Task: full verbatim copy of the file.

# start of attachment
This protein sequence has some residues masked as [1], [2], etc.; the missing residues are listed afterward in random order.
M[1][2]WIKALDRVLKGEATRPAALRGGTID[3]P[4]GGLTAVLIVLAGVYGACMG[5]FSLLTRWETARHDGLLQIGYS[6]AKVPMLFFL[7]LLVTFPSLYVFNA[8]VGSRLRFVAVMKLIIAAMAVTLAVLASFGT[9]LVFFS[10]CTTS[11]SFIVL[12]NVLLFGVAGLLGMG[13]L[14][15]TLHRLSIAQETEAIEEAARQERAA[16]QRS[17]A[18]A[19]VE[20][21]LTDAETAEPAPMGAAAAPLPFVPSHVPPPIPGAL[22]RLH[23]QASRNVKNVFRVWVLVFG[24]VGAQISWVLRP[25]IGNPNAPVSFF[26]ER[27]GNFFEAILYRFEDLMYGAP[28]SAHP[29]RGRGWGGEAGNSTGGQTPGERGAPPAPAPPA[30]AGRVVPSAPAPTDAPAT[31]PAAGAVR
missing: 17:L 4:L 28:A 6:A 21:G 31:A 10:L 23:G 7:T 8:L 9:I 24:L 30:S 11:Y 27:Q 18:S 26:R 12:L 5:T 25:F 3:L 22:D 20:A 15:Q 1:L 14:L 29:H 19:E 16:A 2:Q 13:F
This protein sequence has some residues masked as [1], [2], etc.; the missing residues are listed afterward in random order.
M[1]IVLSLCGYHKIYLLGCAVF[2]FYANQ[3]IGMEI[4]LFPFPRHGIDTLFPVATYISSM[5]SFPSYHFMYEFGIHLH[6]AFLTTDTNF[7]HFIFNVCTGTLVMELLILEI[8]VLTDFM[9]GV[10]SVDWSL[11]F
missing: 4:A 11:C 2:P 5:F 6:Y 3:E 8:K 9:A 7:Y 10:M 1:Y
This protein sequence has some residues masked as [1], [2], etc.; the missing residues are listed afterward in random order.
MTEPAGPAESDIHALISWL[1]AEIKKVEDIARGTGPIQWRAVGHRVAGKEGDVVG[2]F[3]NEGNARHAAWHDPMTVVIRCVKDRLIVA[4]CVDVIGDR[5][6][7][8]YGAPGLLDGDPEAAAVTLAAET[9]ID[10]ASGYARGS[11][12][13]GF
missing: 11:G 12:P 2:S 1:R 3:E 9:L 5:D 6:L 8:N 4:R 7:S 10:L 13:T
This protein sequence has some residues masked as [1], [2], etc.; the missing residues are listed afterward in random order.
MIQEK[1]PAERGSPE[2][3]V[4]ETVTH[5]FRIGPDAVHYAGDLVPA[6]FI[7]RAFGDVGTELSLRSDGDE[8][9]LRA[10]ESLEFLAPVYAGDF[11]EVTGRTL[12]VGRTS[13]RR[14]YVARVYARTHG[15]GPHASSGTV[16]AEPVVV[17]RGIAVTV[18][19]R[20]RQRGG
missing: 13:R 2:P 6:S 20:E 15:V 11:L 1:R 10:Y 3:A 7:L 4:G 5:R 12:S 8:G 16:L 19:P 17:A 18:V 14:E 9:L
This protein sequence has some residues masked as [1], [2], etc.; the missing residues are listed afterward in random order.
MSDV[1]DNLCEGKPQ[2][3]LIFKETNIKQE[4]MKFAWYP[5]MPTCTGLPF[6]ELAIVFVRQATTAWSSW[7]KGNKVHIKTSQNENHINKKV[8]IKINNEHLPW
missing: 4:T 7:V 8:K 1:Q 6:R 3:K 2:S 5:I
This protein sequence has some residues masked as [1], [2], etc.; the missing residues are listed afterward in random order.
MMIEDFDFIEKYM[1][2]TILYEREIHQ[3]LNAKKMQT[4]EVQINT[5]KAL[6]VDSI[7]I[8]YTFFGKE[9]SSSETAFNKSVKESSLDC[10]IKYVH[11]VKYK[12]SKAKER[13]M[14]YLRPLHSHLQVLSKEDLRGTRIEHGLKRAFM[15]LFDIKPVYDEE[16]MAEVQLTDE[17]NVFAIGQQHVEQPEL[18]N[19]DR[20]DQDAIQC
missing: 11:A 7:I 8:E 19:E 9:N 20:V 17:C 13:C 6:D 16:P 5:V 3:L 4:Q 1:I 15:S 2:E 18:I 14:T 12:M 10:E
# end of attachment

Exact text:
This protein sequence has some residues masked as [1], [2], etc.; the missing residues are listed afterward in random order.
M[1][2]WIKALDRVLKGEATRPAALRGGTID[3]P[4]GGLTAVLIVLAGVYGACMG[5]FSLLTRWETARHDGLLQIGYS[6]AKVPMLFFL[7]LLVTFPSLYVFNA[8]VGSRLRFVAVMKLIIAAMAVTLAVLASFGT[9]LVFFS[10]CTTS[11]SFIVL[12]NVLLFGVAGLLGMG[13]L[14][15]TLHRLSIAQETEAIEEAARQERAA[16]QRS[17]A[18]A[19]VE[20][21]LTDAETAEPAPMGAAAAPLPFVPSHVPPPIPGAL[22]RLH[23]QASRNVKNVFRVWVLVFG[24]VGAQISWVLRP[25]IGNPNAPVSFF[26]ER[27]GNFFEAILYRFEDLMYGAP[28]SAHP[29]RGRGWGGEAGNSTGGQTPGERGAPPAPAPPA[30]AGRVVPSAPAPTDAPAT[31]PAAGAVR
missing: 17:L 4:L 28:A 6:A 21:G 31:A 10:L 23:G 7:T 8:L 9:I 24:L 30:S 11:Y 27:Q 18:S 26:R 12:L 5:T 25:F 3:L 22:D 20:A 15:Q 1:L 14:L 29:H 19:E 16:A 2:Q 13:F
This protein sequence has some residues masked as [1], [2], etc.; the missing residues are listed afterward in random order.
M[1]IVLSLCGYHKIYLLGCAVF[2]FYANQ[3]IGMEI[4]LFPFPRHGIDTLFPVATYISSM[5]SFPSYHFMYEFGIHLH[6]AFLTTDTNF[7]HFIFNVCTGTLVMELLILEI[8]VLTDFM[9]GV[10]SVDWSL[11]F
missing: 4:A 11:C 2:P 5:F 6:Y 3:E 8:K 9:A 7:Y 10:M 1:Y
This protein sequence has some residues masked as [1], [2], etc.; the missing residues are listed afterward in random order.
MTEPAGPAESDIHALISWL[1]AEIKKVEDIARGTGPIQWRAVGHRVAGKEGDVVG[2]F[3]NEGNARHAAWHDPMTVVIRCVKDRLIVA[4]CVDVIGDR[5][6][7][8]YGAPGLLDGDPEAAAVTLAAET[9]ID[10]ASGYARGS[11][12][13]GF
missing: 11:G 12:P 2:S 1:R 3:E 9:L 5:D 6:L 8:N 4:R 7:S 10:L 13:T
This protein sequence has some residues masked as [1], [2], etc.; the missing residues are listed afterward in random order.
MIQEK[1]PAERGSPE[2][3]V[4]ETVTH[5]FRIGPDAVHYAGDLVPA[6]FI[7]RAFGDVGTELSLRSDGDE[8][9]LRA[10]ESLEFLAPVYAGDF[11]EVTGRTL[12]VGRTS[13]RR[14]YVARVYARTHG[15]GPHASSGTV[16]AEPVVV[17]RGIAVTV[18][19]R[20]RQRGG
missing: 13:R 2:P 6:S 20:E 15:V 11:L 1:R 10:Y 3:A 7:L 4:G 5:R 12:S 8:G 16:L 19:P 17:A 18:V 14:E 9:L
This protein sequence has some residues masked as [1], [2], etc.; the missing residues are listed afterward in random order.
MSDV[1]DNLCEGKPQ[2][3]LIFKETNIKQE[4]MKFAWYP[5]MPTCTGLPF[6]ELAIVFVRQATTAWSSW[7]KGNKVHIKTSQNENHINKKV[8]IKINNEHLPW
missing: 4:T 7:V 8:K 1:Q 6:R 3:K 2:S 5:I
This protein sequence has some residues masked as [1], [2], etc.; the missing residues are listed afterward in random order.
MMIEDFDFIEKYM[1][2]TILYEREIHQ[3]LNAKKMQT[4]EVQINT[5]KAL[6]VDSI[7]I[8]YTFFGKE[9]SSSETAFNKSVKESSLDC[10]IKYVH[11]VKYK[12]SKAKER[13]M[14]YLRPLHSHLQVLSKEDLRGTRIEHGLKRAFM[15]LFDIKPVYDEE[16]MAEVQLTDE[17]NVFAIGQQHVEQPEL[18]N[19]DR[20]DQDAIQC
missing: 11:A 7:I 8:E 19:E 9:N 20:V 17:C 13:C 6:D 16:P 5:V 3:L 4:Q 1:I 15:S 2:E 18:I 14:T 12:M 10:E